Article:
pollution and global warming, and greatly increasing our risk of
cancer, heart disease, and birth defects.”
“If the Bill of Rights contains no guarantee that a citizen shall be
secure against lethal poisons distributed either by private
individuals or by public officials,” wrote Rachel Carson almost five
decades ago, “it is surely because our forefathers…could conceive of
no such problem.”
We now produce pesticides at a rate more than 13,000 times faster than
we did when Carson wrote Silent Spring in 1962. The EPA considers 30%
of all insecticides, 60% of all herbicides, and 90% of all fungicides
to be carcinogenic, yet Americans spend about $7 billion on 21,000
different pesticide products each year. “Prior to World War II, annual
worldwide use of pesticides ran right around zero,” says author
Derrick Jensen. “By now it’s 500 billion tons, increasing every year.”
As a result, about 860 Americans suffer from pesticide poisoning every
single day; that’s almost 315,000 cases per year.
As mentioned above, maintaining a noxious and unproductive lawn isn’t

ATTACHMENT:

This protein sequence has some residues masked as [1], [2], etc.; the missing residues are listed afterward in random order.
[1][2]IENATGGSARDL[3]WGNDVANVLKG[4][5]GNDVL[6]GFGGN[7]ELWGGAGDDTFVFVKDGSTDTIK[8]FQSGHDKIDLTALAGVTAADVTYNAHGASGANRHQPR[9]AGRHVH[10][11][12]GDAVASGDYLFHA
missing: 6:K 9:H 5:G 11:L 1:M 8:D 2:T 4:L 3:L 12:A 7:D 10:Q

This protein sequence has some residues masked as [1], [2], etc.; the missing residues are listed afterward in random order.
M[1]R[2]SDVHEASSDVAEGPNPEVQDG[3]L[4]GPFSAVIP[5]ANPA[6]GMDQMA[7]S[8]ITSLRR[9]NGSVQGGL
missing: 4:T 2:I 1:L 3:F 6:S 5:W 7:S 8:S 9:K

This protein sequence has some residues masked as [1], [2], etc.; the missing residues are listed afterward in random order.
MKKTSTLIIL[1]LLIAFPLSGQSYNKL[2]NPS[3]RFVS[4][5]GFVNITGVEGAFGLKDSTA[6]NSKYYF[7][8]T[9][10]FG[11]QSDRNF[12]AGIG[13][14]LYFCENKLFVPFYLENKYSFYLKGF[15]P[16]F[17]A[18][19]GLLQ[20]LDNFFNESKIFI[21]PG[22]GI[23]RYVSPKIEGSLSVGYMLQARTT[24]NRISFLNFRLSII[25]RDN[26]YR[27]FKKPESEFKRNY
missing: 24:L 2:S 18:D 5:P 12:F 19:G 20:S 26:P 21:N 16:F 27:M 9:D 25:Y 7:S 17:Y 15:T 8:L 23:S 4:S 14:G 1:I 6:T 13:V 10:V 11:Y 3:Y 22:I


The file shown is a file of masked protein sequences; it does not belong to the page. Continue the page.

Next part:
just a simple case of one-size-fits-all conformity in the face all
logic and evidence; it’s often the law.
In October 2008, for example, Joseph Prudente of Beacon Woods,
Florida, was sentenced to jail for failing to sod his lawn as required
by the local homeowner covenants. Before you label Mr. Prudente a
modern day insurrectionist, take note that the reason he failed to
live up to his suburban obligation was predictable: he couldn’t afford
to replace his sprinklers when they broke. “It’s a sad situation,”
said Bob Ryan, Beacon Woods Homeowners Association board president.
“But in the end, I have to say he brought it upon himself.”
I’m guessing Mr. Ryan has never heard of Food Not Lawns.
Imagine, as the folks at Food Not Lawns do, each house not with a lawn
but instead with a small organic “Victory” garden from which the
family is fed. Imagine those without a lawn joining their local
community garden to re-connect and grow their own. Or perhaps you’d
like to imagine them engaging in some green graffiti and/or seed
(For the uninitiated, seed bombs are “compressed balls of soil and
compost that have been impregnated with wildflower seeds. Jettisoned
onto barren, abandoned, or otherwise inhospitable land, including
construction sites and abandoned lots.” Liz Christy—who started the
“Green Guerillas” in 1973—coined the alternative term, seed grenades.
Smaller versions are commonly called seed balls. No matter what you